• Prisca

Spicy space travel

Lettuce, Chinese cabbage, tomato, peas, radishes, wheat, rice, onion, garlic, and cucumber are all plants that have been grown (and partially eaten) in space. Today, we are talking about NASA’s Plant Habitat-04 project, which features growing spicy peppers in space.

Pictured, from left, are Expedition 66 flight engineers NASA astronauts Mark Vande Hei and Shane Kimbrough, JAXA (Japan Aerospace Exploration) astronaut Aki Hoshide, and NASA astronaut Megan McArthur.

Growing plants in space: the Plant Habitat-04 project

Providing food for astronauts is essential for long distance space travel in the future (the very near future?). While astronauts, who are currently living and working on the International Space Station (ISS), can rely on packaged food and fresh food delivered by supply missions from Earth, missions outside of the low-Earth orbit require an additional source of nourishment. Growing plants that allow harvesting fresh vegetables and fruits for missions that will take months or years is the only alternative for now.

NASA has been intensively researching the possibility to grow food crops on the ISS since 2015. But it’s not only about providing nutrition for astronauts. Taking care of plants helps with psychological well-being and fresh food increases variability and thus counteracts “getting tired” of the same food. Moreover, fresh food is higher in quality than packaged and stored food, which looses essential minerals and vitamins during storage.

The Plant Habitat-04 project launched in June 2021 and lasted for 137 days. This made it the longest plant experiment on the space station. It was also labeled as the most challenging experiment to date, because pepper plants take a long time to germinate and grow and they need pollination before growing fruit. After 109 and 137 days, astronauts could harvest the first peppers of the four plants grown in space. Now you might be wondering: why exactly would you grow peppers in space?

Why peppers?

Peppers are rich in Vitamin C and Vitamin K, essential vitamins for us humans. Additionally, they provide taste. Astronauts often loose their sense of taste and smell while living in microgravity for a prolonged time. Spicy peppers could add some taste to the otherwise bland food.

The pepper cultivar grown in the small indoor growth chamber on the ISS was the “NuMex ‘Española Improved’ Pepper”. This was not a random choice, but scientist evaluated more than 20 different pepper varieties over a duration of two years. Pepper plants were grown on Earth in the “Advanced Plant Habitat”, the small indoor growth chamber in which plants are also grown on the ISS. Here, the NuMex ‘Española Improved’ Pepper performed the best. It adapted easily to the indoor controlled environment and grew better than its competitors. The NuMex ‘Española Improved’ Pepper is actually a hybrid of the ‘Hatch Sandia’ and the traditional ‘Española’ pepper of New Mexico and has been developed by the New Mexico State University.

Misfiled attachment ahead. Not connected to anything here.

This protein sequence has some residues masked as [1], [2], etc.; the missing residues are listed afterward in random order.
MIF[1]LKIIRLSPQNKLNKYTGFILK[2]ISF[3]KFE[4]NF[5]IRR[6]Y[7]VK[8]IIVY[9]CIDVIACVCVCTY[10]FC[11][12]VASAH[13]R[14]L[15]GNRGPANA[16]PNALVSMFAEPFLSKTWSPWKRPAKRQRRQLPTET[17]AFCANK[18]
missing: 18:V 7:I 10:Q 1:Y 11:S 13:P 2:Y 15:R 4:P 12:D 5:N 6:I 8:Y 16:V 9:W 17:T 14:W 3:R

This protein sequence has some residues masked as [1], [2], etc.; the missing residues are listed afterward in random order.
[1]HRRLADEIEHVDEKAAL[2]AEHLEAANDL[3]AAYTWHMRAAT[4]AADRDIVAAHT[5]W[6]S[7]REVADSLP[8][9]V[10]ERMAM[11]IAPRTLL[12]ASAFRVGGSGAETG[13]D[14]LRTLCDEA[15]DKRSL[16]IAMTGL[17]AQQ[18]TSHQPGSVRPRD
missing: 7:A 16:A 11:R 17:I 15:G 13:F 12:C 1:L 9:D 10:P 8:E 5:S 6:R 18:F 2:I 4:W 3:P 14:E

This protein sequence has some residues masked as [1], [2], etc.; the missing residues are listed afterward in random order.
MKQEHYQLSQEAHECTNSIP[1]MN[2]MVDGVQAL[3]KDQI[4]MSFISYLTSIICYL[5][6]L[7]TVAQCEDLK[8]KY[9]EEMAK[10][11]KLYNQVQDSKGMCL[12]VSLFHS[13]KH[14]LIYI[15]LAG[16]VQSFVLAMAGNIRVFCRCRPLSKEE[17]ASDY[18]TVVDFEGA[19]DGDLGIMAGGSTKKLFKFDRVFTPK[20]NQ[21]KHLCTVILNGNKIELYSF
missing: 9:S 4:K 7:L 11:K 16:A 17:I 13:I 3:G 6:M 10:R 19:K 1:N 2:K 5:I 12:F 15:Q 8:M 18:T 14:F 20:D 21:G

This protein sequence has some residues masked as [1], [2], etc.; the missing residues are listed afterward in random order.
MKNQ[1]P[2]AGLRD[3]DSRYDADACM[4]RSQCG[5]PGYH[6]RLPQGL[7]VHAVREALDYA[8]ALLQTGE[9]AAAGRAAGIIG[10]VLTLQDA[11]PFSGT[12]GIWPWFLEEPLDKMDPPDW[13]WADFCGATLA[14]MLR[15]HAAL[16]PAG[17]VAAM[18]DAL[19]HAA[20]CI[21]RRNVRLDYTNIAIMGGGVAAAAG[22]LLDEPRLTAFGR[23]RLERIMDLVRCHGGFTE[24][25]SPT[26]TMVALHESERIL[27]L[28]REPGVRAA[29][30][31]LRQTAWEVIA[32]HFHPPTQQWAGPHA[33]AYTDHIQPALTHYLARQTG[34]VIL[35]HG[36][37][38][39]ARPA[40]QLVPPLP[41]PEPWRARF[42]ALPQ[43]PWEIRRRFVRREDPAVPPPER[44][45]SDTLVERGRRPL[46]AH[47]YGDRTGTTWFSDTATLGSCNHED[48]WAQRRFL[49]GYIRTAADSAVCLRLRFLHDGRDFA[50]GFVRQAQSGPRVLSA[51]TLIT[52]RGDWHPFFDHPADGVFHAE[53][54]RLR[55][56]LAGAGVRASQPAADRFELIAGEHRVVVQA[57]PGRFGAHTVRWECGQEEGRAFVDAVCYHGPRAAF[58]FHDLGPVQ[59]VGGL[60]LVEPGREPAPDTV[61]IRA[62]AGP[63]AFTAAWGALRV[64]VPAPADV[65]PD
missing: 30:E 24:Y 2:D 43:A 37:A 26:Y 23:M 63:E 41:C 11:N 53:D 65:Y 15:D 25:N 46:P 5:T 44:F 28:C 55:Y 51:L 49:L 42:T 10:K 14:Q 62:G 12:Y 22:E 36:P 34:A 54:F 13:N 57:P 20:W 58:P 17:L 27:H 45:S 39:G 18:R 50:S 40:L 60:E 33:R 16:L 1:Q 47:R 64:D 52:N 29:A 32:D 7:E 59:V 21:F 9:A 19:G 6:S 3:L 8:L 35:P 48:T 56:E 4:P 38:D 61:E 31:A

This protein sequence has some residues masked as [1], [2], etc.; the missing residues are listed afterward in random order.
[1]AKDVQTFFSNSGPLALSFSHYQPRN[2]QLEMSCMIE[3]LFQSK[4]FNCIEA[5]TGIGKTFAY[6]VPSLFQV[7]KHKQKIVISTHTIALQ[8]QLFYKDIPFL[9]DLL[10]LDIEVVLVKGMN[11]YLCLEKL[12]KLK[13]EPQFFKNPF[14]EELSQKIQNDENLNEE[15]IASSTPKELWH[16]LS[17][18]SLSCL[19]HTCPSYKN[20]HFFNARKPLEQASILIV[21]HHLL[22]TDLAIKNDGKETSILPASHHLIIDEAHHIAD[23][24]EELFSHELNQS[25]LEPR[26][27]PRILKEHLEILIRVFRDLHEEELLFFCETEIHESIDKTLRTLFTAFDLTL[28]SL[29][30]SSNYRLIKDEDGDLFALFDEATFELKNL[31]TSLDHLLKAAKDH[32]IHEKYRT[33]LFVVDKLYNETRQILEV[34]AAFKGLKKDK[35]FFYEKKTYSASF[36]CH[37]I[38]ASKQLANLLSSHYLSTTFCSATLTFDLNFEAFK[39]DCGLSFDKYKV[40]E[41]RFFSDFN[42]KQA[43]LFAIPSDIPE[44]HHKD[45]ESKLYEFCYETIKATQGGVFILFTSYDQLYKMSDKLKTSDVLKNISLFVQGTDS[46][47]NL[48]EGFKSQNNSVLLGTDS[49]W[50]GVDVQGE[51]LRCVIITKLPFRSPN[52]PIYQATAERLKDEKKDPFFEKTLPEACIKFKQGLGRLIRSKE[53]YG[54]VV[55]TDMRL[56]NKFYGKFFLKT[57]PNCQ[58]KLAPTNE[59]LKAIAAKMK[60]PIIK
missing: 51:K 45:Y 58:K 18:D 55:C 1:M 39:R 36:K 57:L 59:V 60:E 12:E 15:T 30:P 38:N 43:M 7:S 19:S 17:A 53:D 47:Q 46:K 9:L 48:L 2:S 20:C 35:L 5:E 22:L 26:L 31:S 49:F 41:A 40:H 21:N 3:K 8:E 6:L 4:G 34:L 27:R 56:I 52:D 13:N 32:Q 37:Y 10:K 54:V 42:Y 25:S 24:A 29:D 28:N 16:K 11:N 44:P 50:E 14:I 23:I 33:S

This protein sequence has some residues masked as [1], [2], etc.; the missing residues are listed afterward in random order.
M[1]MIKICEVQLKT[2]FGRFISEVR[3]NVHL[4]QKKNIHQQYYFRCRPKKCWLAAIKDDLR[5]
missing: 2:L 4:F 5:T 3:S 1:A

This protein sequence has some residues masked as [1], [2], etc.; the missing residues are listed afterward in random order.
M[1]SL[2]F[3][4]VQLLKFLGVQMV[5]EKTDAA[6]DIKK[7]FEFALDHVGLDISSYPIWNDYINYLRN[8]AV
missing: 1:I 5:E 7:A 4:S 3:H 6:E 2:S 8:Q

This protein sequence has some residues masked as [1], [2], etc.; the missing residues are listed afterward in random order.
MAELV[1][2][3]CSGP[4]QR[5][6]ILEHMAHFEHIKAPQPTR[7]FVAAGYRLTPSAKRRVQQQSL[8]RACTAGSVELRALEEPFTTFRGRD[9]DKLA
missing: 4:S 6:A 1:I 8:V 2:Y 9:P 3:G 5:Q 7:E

How were peppers grown in space?

Let’s dive into the details of the Plant Habitat-04 project. Pepper plants were grown in the microwave sized “Advanced Plant Habitat” (APH) growth chamber. The chamber is equipped with 180 sensors and controls that allow full control over the environment of the plants, as well as monitoring how they grow and perform. This way, scientist on Earth can follow up the plant development and adapt the settings of the APH accordingly by changing for example light (intensity, duration, spectrum), temperature, or relative humidity. The project started with 48 pepper plants, but during the course of the experiment, astronauts cut back the number to four plants.

The science carrier (with 48 pepper seeds) is getting inserted into the Advanced Plant Habitat (APH)

In the beginning, on Earth, pepper seeds were sterilized and placed in a science carrier that allowed transportation on a supply mission to the ISS. The science carrier fits into the APH. Interestingly, the plants were not grown in soil, as you might assume, but in the substrate arcillite. Arcillite is a granular calcined clay, which can hold a high amount of moisture, ideally for plant growth in microgravity. Peppers are self-pollinating, but there are no bees in space (luckily). This is why astronauts had to pollinate the pepper plants themselves, after they had formed flowers. This is merely easy: a common paintbrush is enough to take over the tasks of the bees. Next to the manual hand pollination, researchers run the fans inside the APH at different speeds, to create a gentle breeze that helped to transfer pollen. Needless to say: most pepper plants grew perfectly fine, flowered, and grew tiny spicy peppers after 109 days in space.

And how did they taste?

Many factors can affect the spiciness of a pepper. Growing in microgravity is stressful for the plants, which influences their spiciness. But also light, water availability, or temperature can influence their taste. Some peppers, that were grown on the ISS, were sent back to Earth to analyze the effect of microgravity on their flavor and texture. The others were eaten on the ISS. This created the famous picture of the first “space taco” with freshly harvested spicy peppers. According to the astronauts, the peppers were delicious.

The experiment was a huge success. However, many questions remain open. For example, astronauts noticed that peppers grown in space developed less fruit compared to plants grown on Earth. This might be an effect of the microgravity, however, much more research is necessary to understand its effect on plant growth and development.

Megan McArthur with the space taco.

Have a look at these incredible pictures:




All pictures belong to NASA

Yendler, B. (1998). Preliminary evaluation of soil moisture probe for use with arcillite. Advances in Space Research, 22(10), 1419-1423.

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